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›SNEAKY PARADISE‹ 17/03/2018 — 27/04/2018

›SNEAKY PARADISE‹ 17/03/2018 — 27/04/2018

  • Katharina Arndt
  • Tanja Selzer
  • Stefan Rinck


Constance 17/03/2018—27/04/2018

A sneaky paradise, which stands before us loudly and not at all shyly, is filled by three people; it is self-confident and direct, and yet again - and this is where the sneakiness comes through - individual facets are only visible at second glance, there it sneaks up from behind and makes us stumble, only to catch us immediately afterwards in a lustfully depraved manner, completely pastel-colored and not unknown. In almost every work there is a small spark of utopia and the longing for a paradisiacal world. And so it has been since the beginning of time, in every epoch of art history paradise takes the stage now and then, as a longing for a transcendent varnish it meanders around the central question of religious ideas, heavenly glory and a purer reality.

What does paradise look like in art? Medieval and Renaissance depictions of paradise scenes, of the earthly paradise of the Garden of Eden described in Genesis, are well known. What does paradise look like today in contemporary art?

Three German artists give us an insight into their own paradisiacal world. Katharina Arndt, Stefan Rinck and Tanja Selzer lure us into a pastel-colored land of milk and honey with a false bottom, in which luminous lettering and sandstone sculptures meet painting. The diverse and sometimes contradictory materials unite thematically and present the supposedly sweet and beautiful in an original way. But the portraits of young, beautiful women, the depictions of Adam and Eve in the paradisiacal Garden of Eden and numerous trusting fantasy creatures have a dark side: they all challenge us to unmask their Janus face. Because the truly uncanny always slumbers in the familiar, as Sigmund Freud already noted in his essay The Uncanny in 1919. The hybridity of the familiar and the unknown finds new aesthetic forms of representation in this exhibition, which immerse us in a brilliant, illusory world full of extravagant beauty and merciless transfiguration.

With her sentence fragments made of rhinestones and the colorful neon signs, Katharina Arndt reflects and figures the pressure to present herself, body ideals and the overstimulated consumer society of today in a highly striking and ironic way, while her portraits of women in the series ›women killing men‹, drawn with neon markers, are based on film stills from horror films. Delicate, girlish and angelic faces look at us innocently, and yet a little shiver runs down our necks and a cool breeze brushes our cheeks.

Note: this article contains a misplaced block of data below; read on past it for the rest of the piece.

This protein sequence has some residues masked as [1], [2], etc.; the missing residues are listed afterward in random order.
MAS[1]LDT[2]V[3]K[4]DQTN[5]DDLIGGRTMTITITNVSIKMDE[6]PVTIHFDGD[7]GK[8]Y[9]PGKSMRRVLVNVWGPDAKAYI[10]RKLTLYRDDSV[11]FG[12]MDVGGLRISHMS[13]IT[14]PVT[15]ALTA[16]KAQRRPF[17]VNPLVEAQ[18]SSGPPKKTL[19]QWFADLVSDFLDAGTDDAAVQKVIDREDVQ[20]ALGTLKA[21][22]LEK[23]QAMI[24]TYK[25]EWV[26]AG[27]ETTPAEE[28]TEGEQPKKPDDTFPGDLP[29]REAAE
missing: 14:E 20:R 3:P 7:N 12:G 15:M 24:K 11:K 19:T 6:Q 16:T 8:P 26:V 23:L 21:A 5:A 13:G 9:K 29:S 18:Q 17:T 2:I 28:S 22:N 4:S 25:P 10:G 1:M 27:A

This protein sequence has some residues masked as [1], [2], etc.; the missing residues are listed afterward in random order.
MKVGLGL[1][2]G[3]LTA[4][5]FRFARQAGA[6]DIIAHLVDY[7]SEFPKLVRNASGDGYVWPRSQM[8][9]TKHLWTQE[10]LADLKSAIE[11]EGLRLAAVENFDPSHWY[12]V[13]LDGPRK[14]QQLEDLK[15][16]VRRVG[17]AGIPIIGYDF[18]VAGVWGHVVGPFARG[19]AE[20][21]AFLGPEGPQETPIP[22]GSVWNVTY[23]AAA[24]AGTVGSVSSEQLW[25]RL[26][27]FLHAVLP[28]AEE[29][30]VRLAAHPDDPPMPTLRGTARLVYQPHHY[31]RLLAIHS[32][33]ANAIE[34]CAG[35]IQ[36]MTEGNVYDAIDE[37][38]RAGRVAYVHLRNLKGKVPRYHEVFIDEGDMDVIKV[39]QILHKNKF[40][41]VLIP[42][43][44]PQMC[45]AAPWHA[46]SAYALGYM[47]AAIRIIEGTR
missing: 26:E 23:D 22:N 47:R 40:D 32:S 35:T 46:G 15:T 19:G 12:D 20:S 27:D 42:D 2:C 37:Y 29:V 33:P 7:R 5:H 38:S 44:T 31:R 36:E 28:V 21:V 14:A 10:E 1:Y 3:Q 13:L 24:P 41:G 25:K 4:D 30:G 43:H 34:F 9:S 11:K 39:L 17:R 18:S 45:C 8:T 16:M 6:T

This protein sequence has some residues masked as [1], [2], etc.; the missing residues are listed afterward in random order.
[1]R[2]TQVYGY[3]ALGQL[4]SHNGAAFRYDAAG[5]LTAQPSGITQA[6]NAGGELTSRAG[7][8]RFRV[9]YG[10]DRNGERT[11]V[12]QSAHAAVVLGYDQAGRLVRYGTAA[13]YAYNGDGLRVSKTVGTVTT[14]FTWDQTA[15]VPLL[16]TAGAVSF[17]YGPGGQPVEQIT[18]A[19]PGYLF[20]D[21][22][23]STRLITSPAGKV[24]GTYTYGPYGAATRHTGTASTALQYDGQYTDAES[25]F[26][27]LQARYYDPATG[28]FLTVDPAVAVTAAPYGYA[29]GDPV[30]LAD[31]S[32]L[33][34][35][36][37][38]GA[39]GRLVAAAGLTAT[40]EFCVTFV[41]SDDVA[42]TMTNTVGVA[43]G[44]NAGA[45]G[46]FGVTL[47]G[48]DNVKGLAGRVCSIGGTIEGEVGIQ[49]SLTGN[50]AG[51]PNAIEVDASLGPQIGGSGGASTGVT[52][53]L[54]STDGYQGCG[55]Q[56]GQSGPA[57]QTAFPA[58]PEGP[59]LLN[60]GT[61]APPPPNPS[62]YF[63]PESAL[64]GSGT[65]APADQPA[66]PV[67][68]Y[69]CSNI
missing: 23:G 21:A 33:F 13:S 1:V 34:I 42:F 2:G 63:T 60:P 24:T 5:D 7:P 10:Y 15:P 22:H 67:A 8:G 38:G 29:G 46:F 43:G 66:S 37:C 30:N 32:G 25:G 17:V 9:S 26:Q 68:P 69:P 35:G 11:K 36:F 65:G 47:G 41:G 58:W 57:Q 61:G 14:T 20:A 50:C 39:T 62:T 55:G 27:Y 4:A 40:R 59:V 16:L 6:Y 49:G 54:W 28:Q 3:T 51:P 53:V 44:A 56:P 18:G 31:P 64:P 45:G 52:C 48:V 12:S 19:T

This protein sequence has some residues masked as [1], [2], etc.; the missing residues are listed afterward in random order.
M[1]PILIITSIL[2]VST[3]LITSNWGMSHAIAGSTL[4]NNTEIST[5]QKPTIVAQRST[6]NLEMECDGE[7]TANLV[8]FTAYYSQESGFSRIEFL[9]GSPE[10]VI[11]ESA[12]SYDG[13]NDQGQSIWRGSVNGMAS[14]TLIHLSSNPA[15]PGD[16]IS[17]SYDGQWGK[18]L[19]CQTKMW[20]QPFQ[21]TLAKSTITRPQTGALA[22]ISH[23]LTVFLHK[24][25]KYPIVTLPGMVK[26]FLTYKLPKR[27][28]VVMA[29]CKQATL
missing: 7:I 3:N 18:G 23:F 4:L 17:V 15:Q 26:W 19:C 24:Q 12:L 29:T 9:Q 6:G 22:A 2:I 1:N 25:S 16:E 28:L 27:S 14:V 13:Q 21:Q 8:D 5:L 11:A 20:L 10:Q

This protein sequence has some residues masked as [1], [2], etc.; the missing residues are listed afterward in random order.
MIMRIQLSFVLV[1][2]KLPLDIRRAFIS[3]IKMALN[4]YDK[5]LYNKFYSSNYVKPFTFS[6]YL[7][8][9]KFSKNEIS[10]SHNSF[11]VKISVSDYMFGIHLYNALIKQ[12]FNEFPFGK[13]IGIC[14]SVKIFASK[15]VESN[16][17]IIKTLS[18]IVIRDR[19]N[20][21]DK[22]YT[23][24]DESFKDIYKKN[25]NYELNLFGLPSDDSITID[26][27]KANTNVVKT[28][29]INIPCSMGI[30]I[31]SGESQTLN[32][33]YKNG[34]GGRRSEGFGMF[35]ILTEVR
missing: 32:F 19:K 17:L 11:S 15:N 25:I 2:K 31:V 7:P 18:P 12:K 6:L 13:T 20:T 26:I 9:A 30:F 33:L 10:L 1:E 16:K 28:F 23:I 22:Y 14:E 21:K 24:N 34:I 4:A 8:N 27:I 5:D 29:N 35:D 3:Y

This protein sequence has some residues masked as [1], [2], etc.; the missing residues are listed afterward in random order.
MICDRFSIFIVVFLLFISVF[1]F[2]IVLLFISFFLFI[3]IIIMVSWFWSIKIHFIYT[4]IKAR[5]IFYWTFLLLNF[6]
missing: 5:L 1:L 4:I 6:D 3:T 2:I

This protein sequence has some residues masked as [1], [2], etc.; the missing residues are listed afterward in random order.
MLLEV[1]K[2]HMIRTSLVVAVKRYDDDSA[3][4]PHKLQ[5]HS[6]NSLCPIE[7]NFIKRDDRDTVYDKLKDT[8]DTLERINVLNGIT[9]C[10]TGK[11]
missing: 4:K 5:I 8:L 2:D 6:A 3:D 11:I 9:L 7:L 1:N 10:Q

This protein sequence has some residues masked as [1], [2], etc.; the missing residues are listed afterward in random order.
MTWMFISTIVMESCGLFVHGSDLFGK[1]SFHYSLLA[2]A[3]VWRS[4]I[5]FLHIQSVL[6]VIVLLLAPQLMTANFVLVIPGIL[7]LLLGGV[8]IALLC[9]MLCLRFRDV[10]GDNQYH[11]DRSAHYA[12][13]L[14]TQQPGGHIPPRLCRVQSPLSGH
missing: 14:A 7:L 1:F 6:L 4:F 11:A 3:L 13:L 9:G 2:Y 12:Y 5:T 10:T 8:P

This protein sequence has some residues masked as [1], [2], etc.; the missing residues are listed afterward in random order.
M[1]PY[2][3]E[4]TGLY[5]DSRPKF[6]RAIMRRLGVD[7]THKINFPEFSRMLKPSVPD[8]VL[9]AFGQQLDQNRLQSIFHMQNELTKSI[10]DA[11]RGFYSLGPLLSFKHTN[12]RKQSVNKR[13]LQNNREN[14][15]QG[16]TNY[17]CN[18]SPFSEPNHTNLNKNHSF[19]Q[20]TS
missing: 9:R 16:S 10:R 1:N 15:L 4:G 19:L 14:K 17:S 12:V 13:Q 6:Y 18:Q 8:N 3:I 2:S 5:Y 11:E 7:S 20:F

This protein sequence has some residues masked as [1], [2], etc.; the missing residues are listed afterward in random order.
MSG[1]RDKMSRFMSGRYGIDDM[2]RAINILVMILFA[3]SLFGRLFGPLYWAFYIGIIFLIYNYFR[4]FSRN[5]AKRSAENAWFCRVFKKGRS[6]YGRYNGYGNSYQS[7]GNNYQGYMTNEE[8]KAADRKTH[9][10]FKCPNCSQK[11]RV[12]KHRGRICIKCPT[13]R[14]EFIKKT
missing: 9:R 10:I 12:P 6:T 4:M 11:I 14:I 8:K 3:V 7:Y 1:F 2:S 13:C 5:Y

In Stefan Rinck's work, animal creatures make faces and wear masks; they are costumed and equipped with iconographic attributes. Their origins lie in medieval animal symbolism, Greek mythology and folk tales. Some characters have a specific function: there is one who sows doubt; one who reads out the accusation and someone who pretends to be someone else. This Kafkaesque parade of chimeras, monsters and animal figures cavorts on the pedestals of the exhibition space. The mythical creatures made of sandstone and diabase come from a strange fantasy world and their effect varies from humorous to threatening.

The large-format canvases in Tanja Selzer's ›Meet me in the trees‹ series show explicitly erotic scenes that have a large romantic element, but also contain a certain pornographic wording. The subject à la Adam and Eve after the Fall is just as present as the depiction of individual people in a natural environment. The illustration and the reproduction of nudes in nature look back on a far-reaching art-historical past; the interplay of apparently familiar realities, however, contains a potential turn to the opposite and the uncanny.

The exhibition ›Sneaky Paradise‹ aims to shed light on the way in which the longing for a paradise - of whatever kind - is expressed in the oeuvre of three artists who work in highly contrasting ways; how the supposedly everyday and beautiful are transformed within the irritation, how the harsh abysses of reality emerge unexpectedly and unprepared from the waves of romanticization and idealization. Enjoy your stay in a ›locus amoenus‹ (Latin for ›lovely place‹) and discover the voyeuristic and striking behind the façade of the sweet and lovely, as well as your very own paradisiacal levels of meaning and interpretation possibilities.

— Juliane Lachenmann + Christina Wigger

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